Jump to content

Amid crises, Obama declares war -- on Arizona


Recommended Posts

Amid crises, Obama declares war -- on Arizona

Read more at the Washington Examiner: http://www.washingtonexaminer.com/politics/Amid-crises_-Obama-declares-war----on-Arizona-96839529.html#ixzz0rb9vEbYf

The Obama administration has a lot of fights on its hands. Putting aside real wars in Afghanistan and Iraq, there's the battle against leaking oil in the Gulf, the struggle against 9.7 percent unemployment across the country, and clashes over the president's agenda on Capitol Hill. Despite all that, the White House has found time to issue a new declaration of war, this time against an unlikely enemy: the state of Arizona.

The Justice Department is preparing to sue Arizona over its new immigration law. The president has stiffed Gov. Jan Brewer's call for meaningful assistance in efforts to secure the border. And the White House has accused Arizona's junior senator, Republican Jon Kyl, of lying about an Oval Office discussion with the president over comprehensive immigration reform. Put them all together, and you have an ugly state of affairs that's getting uglier by the day.

Link to comment
Share on other sites

The article doesn't say it, but I'm curious as to what part of the law the Justice Department is claiming is unenforcable/unconstitutional/whatever, cause the law is multi-faceted and while some parts of it are appaling, some parts of it are not so much.

Bizarre and embarassing that not only did the state of AZ not know (if they claim the Hillary Clinton interview is the first they've heard of it and that is true), but Obama making promises to send aid and then just steadfastly refusing because it allegedly conflicts with his interest of sweeping immigration reform.

Link to comment
Share on other sites

Add Nebraska to Obama's hit list.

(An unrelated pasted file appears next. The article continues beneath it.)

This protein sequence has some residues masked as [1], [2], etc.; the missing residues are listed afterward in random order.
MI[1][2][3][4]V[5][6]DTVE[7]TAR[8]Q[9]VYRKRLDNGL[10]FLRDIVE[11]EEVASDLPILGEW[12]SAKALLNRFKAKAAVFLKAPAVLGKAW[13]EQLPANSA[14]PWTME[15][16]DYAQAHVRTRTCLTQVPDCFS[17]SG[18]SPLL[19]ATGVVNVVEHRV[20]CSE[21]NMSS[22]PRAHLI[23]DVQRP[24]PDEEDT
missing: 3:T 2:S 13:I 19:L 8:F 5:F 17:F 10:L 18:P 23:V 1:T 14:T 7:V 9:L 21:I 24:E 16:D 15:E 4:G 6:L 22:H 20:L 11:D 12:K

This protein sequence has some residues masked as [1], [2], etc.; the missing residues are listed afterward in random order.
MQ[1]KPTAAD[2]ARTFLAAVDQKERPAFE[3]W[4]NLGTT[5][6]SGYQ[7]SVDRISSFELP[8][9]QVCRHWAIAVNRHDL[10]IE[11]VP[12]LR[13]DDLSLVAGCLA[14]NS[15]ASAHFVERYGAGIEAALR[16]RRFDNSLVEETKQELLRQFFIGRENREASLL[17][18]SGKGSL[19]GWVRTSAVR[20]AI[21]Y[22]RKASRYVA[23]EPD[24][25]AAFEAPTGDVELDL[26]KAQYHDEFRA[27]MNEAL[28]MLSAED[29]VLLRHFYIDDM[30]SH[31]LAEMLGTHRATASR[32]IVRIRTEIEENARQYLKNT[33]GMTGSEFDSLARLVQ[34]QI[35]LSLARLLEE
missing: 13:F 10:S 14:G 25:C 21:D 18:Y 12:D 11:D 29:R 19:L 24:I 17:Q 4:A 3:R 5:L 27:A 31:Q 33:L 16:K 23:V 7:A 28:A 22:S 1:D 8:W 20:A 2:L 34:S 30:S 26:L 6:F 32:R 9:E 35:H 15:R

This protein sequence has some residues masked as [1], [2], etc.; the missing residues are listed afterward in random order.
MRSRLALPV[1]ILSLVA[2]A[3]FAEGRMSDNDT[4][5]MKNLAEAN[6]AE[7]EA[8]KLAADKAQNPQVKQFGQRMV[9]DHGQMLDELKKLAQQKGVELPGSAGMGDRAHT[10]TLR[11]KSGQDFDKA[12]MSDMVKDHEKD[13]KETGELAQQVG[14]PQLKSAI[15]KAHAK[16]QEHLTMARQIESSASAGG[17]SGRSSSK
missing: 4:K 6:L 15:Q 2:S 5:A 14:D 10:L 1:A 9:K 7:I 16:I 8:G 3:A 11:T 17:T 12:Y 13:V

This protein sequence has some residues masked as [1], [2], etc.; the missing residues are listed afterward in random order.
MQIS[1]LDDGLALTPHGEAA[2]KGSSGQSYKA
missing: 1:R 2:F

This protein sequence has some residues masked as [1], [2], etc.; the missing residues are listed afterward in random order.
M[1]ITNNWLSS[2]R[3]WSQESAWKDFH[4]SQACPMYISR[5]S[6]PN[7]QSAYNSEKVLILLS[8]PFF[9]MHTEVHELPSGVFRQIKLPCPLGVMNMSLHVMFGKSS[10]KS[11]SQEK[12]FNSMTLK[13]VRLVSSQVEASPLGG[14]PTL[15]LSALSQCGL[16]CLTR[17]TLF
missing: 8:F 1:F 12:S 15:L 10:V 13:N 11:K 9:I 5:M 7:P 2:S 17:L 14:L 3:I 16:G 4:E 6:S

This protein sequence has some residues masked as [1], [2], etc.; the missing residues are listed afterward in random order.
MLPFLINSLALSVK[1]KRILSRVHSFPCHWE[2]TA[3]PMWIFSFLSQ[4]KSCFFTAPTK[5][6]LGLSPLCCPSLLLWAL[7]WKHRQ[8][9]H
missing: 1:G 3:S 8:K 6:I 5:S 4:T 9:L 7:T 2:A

http://www.huffingtonpost.com/2010/06/22/nebraska-immigration-law_n_620528.html

FREMONT, Neb. — This small Nebraska meatpacking town has joined Arizona at the center of a national debate about illegal immigration after voters approved a ban on hiring or renting property to illegal immigrants, but an expected court challenge could keep the measure from ever taking effect.

The American Civil Liberties Union already has promised to file a lawsuit to block enforcement of the proposal roughly 57 percent of Fremont voters supported Monday.

"In a community of 25,000, it's going to be hard to take on the whole country, and it will be costly to do so," said Fremont City Councilman Scott Getzschman, who opposed the measure but said city leaders would support the results.

Fremont's vote is the latest chapter in the tumult over illegal immigration across the country, including a recently passed Arizona law that will require police investigating another incident or crime to ask people about their immigration status if there's a "reasonable suspicion" they are in the country illegally.

The Fremont measure will require would-be renters to apply for a license from the city. Officials must refuse to issue a license to applicants found to be in the country illegally. The ordinance also requires businesses to use the federal E-Verify database to ensure employees are allowed to work.

Link to comment
Share on other sites

I see how the end result can be troubling but as far as I can see, these measures are simply requiring compliance with existing laws, albeit upping the stakes for non-compliance. Should be interesting to see how it plays out.

Link to comment
Share on other sites

I see how the end result can be troubling but as far as I can see, these measures are simply requiring compliance with existing laws, albeit upping the stakes for non-compliance. Should be interesting to see how it plays out.

I agree. It's hard for me to fathom backing the individuals who are breaking the law solely by being here in the first place.

Link to comment
Share on other sites

The article doesn't say it, but I'm curious as to what part of the law the Justice Department is claiming is unenforcable/unconstitutional/whatever, cause the law is multi-faceted and while some parts of it are appaling, some parts of it are not so much.

My guess is that the position is that only the federal government has the power to enforce immigration laws, and that Arizona's law subverts that.

Link to comment
Share on other sites

×
×
  • Create New...

Important Information

By using this site, you agree to our Terms of Use.